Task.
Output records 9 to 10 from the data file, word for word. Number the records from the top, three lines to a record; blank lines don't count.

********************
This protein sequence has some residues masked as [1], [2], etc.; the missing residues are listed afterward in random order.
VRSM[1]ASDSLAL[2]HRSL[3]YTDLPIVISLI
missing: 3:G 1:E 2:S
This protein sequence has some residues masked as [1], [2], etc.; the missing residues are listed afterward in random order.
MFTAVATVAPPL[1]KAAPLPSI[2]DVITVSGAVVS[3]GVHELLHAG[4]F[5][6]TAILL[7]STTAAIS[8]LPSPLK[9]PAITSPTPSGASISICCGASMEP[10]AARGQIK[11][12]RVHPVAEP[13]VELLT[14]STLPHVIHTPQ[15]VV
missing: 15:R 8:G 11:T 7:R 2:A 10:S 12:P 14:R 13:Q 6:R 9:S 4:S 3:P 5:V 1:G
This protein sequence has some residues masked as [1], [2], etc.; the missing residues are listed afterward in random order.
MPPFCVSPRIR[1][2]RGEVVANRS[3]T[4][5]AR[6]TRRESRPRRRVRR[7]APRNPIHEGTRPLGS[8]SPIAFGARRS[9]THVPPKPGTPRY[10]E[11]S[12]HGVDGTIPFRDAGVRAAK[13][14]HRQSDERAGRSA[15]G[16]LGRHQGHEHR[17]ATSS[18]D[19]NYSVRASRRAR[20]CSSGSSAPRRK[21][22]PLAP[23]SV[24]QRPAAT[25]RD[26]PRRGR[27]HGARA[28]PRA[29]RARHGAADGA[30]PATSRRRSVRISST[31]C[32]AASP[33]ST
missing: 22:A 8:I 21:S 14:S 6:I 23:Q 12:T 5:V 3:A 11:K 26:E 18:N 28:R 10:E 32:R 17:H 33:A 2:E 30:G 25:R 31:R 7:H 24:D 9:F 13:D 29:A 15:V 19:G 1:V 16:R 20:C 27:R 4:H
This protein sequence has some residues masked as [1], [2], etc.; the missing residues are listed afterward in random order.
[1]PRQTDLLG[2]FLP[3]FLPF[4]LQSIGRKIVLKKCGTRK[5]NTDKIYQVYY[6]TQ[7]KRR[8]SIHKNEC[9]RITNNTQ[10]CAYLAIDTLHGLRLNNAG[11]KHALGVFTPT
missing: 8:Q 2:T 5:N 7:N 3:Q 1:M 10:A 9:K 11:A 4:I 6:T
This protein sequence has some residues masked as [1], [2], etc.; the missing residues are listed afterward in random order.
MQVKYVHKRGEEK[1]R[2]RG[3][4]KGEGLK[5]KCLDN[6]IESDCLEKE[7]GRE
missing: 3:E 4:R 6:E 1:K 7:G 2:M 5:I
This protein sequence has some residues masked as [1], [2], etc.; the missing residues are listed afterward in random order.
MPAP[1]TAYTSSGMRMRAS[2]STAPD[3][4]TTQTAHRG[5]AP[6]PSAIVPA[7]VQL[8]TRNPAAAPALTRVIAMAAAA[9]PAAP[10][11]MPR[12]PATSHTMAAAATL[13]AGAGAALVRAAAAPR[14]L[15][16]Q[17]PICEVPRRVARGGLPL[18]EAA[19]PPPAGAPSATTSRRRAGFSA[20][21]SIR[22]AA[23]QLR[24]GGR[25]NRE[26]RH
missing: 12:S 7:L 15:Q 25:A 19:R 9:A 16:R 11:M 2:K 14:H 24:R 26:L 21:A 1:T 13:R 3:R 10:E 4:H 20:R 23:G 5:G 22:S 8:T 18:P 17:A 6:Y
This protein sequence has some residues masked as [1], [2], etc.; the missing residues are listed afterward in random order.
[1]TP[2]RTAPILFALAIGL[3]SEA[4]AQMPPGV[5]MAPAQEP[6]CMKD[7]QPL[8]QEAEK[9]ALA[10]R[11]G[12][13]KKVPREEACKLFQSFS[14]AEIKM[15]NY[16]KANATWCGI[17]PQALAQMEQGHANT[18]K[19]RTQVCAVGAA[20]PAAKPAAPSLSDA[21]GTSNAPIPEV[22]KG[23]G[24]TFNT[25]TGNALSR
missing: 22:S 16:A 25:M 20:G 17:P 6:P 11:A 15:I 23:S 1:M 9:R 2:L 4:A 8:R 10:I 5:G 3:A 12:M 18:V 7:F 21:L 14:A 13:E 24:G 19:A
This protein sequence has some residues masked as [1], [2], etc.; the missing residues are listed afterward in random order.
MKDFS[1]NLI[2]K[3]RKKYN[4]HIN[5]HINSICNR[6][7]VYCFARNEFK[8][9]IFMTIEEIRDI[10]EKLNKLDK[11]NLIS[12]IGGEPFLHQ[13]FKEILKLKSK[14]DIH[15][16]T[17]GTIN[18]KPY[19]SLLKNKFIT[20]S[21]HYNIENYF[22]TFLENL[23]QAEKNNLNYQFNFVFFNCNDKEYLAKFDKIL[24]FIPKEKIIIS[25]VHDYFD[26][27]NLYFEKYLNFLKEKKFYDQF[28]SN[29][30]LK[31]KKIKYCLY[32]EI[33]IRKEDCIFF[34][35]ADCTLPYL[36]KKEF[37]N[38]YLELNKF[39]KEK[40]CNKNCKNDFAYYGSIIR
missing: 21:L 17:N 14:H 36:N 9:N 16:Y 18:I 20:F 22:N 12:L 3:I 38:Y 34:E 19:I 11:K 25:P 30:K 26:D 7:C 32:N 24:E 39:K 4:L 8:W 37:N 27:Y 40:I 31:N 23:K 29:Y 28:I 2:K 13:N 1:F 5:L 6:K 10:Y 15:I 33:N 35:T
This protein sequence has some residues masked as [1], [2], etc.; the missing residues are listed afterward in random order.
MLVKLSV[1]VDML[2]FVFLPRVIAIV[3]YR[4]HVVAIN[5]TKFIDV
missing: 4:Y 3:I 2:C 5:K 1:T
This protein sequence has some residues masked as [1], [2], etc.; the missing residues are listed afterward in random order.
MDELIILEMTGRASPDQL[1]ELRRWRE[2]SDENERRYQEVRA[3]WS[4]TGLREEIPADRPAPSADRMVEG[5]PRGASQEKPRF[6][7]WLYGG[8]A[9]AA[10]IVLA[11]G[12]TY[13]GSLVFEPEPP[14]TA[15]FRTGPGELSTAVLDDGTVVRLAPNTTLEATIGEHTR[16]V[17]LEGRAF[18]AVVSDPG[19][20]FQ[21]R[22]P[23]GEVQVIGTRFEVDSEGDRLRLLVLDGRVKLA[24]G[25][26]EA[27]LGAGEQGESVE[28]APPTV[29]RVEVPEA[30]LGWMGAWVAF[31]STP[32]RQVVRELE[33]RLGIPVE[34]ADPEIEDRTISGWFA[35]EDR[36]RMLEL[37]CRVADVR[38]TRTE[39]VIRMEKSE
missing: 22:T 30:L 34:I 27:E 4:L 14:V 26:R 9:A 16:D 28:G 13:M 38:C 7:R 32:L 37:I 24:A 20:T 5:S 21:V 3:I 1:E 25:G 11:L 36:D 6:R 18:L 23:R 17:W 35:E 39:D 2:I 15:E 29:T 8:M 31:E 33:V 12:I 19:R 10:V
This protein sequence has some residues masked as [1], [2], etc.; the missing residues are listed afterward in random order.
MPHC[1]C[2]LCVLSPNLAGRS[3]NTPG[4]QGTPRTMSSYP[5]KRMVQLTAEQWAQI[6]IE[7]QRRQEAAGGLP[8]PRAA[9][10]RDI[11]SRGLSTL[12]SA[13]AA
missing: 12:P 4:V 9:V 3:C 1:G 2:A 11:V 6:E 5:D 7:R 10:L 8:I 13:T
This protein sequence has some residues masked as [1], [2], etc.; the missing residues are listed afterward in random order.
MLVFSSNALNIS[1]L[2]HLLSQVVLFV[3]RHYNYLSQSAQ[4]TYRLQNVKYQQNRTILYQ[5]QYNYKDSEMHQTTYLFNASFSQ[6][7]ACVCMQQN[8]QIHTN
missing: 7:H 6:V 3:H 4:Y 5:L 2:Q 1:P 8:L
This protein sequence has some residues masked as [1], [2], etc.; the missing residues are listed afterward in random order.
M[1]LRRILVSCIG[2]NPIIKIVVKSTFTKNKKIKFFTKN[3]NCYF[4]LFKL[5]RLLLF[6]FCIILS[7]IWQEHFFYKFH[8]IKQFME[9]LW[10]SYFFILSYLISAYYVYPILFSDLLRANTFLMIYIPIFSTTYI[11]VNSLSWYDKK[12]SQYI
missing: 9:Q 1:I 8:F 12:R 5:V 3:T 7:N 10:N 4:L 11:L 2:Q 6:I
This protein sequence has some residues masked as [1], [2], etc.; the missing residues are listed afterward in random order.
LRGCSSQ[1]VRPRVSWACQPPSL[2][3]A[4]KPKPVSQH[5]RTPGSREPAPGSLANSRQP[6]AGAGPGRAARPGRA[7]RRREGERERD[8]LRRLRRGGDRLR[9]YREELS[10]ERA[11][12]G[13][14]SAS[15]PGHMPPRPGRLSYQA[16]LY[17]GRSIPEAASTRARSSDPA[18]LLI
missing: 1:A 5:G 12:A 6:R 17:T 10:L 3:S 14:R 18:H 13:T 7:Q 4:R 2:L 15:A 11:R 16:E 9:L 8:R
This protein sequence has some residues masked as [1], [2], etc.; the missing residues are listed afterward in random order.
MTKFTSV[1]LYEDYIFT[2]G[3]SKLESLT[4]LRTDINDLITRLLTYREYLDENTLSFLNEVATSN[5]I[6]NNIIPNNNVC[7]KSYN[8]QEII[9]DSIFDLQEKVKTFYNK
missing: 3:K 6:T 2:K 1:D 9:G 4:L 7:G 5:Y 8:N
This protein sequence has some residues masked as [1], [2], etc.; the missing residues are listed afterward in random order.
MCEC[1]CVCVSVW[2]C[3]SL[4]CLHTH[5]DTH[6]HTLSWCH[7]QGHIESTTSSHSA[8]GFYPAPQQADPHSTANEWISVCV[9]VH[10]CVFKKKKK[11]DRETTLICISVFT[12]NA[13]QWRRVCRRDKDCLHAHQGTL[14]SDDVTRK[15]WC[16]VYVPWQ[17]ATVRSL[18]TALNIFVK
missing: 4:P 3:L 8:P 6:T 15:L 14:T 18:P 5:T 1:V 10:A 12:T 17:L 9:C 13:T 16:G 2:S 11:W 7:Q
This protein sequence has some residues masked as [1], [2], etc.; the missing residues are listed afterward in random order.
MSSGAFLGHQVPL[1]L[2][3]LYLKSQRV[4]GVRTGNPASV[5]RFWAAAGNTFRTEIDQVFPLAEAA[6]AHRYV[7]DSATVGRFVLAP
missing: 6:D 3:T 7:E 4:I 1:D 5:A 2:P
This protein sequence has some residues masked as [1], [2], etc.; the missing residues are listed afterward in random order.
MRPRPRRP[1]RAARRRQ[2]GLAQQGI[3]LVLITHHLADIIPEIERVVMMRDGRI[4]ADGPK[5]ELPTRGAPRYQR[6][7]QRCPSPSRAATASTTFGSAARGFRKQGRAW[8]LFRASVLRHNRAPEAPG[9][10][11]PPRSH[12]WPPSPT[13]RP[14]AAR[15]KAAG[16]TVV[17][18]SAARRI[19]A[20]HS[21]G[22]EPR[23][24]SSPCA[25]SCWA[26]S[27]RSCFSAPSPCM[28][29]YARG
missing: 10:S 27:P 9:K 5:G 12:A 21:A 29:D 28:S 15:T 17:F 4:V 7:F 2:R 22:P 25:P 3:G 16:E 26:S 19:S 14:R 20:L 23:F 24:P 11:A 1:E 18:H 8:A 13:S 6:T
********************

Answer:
This protein sequence has some residues masked as [1], [2], etc.; the missing residues are listed afterward in random order.
MLVKLSV[1]VDML[2]FVFLPRVIAIV[3]YR[4]HVVAIN[5]TKFIDV
missing: 4:Y 3:I 2:C 5:K 1:T
This protein sequence has some residues masked as [1], [2], etc.; the missing residues are listed afterward in random order.
MDELIILEMTGRASPDQL[1]ELRRWRE[2]SDENERRYQEVRA[3]WS[4]TGLREEIPADRPAPSADRMVEG[5]PRGASQEKPRF[6][7]WLYGG[8]A[9]AA[10]IVLA[11]G[12]TY[13]GSLVFEPEPP[14]TA[15]FRTGPGELSTAVLDDGTVVRLAPNTTLEATIGEHTR[16]V[17]LEGRAF[18]AVVSDPG[19][20]FQ[21]R[22]P[23]GEVQVIGTRFEVDSEGDRLRLLVLDGRVKLA[24]G[25][26]EA[27]LGAGEQGESVE[28]APPTV[29]RVEVPEA[30]LGWMGAWVAF[31]STP[32]RQVVRELE[33]RLGIPVE[34]ADPEIEDRTISGWFA[35]EDR[36]RMLEL[37]CRVADVR[38]TRTE[39]VIRMEKSE
missing: 22:T 30:L 34:I 27:E 4:L 14:V 26:R 9:A 16:D 28:G 13:M 38:C 7:R 32:L 37:I 24:A 20:T 5:S 21:V 3:I 1:E 25:G 11:L 36:D 6:R 18:L 23:R 17:W 35:E 39:D 2:I 15:E 29:T 8:M 31:E 33:V 12:I 19:R 10:V